sum for sequences?

Steve Howell showell30 at
Mon Mar 29 17:12:00 CEST 2010

On Mar 29, 7:40 am, Patrick Maupin <pmau... at> wrote:
> On Mar 28, 9:45 pm, Steven D'Aprano
> <ste... at> wrote:
> > And what about tuples? And subclasses of list/tuples? How many different
> > types need to be optimized?
> One of the beautiful things about Python is that, for most things,
> there are few surprises for even new users.  "There should be one
> obvious way to do it" for the user means that, sometimes, under the
> hood, there are a lot of special cases for the implementers.

If nothing else, I think it's reasonably for users to expect symmetry.

If you can use "+" to concatentate lists, then it seems reasonable
that something spelled "sum" would concatenate lists as well, and in
reasonable time.

> > In practical terms, does anyone actually ever use sum on more than a
> > handful of lists? I don't believe this is more than a hypothetical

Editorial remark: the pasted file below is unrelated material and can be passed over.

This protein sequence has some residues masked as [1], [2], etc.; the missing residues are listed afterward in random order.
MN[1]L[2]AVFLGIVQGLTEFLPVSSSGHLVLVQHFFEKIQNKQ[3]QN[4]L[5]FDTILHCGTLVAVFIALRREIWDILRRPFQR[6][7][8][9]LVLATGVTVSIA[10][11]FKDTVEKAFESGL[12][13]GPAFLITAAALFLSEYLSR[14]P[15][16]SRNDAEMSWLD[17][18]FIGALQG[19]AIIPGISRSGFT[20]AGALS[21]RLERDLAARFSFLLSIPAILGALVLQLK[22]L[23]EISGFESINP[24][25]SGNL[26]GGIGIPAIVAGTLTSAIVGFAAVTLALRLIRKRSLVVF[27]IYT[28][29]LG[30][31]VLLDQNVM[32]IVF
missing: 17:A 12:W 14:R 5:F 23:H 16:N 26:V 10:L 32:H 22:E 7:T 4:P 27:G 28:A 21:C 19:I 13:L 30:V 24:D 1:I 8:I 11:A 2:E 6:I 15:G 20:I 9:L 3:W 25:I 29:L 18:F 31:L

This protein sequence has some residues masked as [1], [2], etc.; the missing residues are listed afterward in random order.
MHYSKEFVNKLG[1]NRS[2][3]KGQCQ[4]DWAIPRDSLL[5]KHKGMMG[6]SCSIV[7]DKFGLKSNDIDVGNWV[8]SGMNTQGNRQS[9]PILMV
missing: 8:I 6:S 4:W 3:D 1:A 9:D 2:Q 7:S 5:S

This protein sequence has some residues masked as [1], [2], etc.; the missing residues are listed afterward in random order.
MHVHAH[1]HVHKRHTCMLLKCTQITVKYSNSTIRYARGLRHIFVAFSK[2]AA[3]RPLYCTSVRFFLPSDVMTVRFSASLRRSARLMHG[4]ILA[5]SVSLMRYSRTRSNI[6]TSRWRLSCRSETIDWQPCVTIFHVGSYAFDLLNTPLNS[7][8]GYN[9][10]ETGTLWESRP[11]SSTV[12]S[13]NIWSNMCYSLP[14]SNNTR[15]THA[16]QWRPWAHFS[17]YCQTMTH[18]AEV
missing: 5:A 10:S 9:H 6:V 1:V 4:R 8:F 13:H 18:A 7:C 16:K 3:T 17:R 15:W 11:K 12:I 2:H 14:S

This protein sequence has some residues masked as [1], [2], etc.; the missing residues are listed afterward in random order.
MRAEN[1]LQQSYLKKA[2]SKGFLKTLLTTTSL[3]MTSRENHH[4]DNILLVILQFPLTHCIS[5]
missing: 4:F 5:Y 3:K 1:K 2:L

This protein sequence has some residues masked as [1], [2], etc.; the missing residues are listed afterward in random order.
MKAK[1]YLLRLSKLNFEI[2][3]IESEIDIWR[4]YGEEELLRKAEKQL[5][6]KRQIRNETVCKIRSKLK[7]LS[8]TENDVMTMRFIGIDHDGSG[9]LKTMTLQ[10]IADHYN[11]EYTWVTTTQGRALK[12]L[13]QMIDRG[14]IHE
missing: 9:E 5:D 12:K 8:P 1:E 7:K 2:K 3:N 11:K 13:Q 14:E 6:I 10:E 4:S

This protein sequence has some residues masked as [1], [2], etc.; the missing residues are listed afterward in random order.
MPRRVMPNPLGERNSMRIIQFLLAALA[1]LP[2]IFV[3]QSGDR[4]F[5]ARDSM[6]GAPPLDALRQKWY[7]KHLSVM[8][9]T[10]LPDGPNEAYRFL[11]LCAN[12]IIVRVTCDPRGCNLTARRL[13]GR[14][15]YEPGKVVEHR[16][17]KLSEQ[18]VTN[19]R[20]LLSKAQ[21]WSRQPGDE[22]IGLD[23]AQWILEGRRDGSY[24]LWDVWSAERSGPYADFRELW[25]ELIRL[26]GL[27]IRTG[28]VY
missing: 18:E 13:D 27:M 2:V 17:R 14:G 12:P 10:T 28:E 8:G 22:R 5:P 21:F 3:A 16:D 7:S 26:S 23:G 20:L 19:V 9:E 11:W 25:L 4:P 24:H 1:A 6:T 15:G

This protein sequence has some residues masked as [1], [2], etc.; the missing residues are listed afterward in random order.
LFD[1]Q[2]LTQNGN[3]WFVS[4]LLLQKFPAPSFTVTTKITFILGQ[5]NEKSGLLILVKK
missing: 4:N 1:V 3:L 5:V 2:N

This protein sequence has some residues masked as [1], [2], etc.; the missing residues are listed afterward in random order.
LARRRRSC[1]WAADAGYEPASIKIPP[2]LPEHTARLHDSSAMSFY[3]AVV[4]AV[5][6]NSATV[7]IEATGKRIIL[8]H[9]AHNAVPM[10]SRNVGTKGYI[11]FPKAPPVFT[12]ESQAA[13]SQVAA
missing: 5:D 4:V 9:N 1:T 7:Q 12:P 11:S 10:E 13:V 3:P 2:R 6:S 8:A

> > problem.
> Right now, it's probably not, because when somebody sums a large list
> and gets thwacked on the head by the lack of efficiency, they then
> come here and get thwacked because "everybody knows" they should user
> itertools or something else; not sum().

Indeed.  It would be nice if the docs for sum() at least pointed to
list(itertools.chain(list_of_lists)), or whatever the most kosher
alternative is supposed to be.

It only takes a handful of sublists, about ten on my box, to expose
the limitation of the Shlemeil-the-Painter O(M*N*N) algorithm that's
under the hood.  It only takes 200 sublists to start getting a 10x
degradation in performance.

> > The primary use case for sum is adding numbers when floating point
> > accuracy is not critical. If you need float accuracy, use math.fsum.
> See, I think the very existence of math.fsum() already violates "there
> should be one obvious way to do it."

The nice thing about math.fsum() is that it is at least documented
from sum(), although I suspect some users try sum() without even
consulting the docs.

You could appease all users with an API where the most obvious choice,
sum(), never behaves badly, and where users can still call more
specialized versions (math.fsum() and friends) directly if they know
what they are doing.  This goes back to the statement that Patrick
makes--under the hood, this means more special cases for implementers,
but fewer pitfalls for users.

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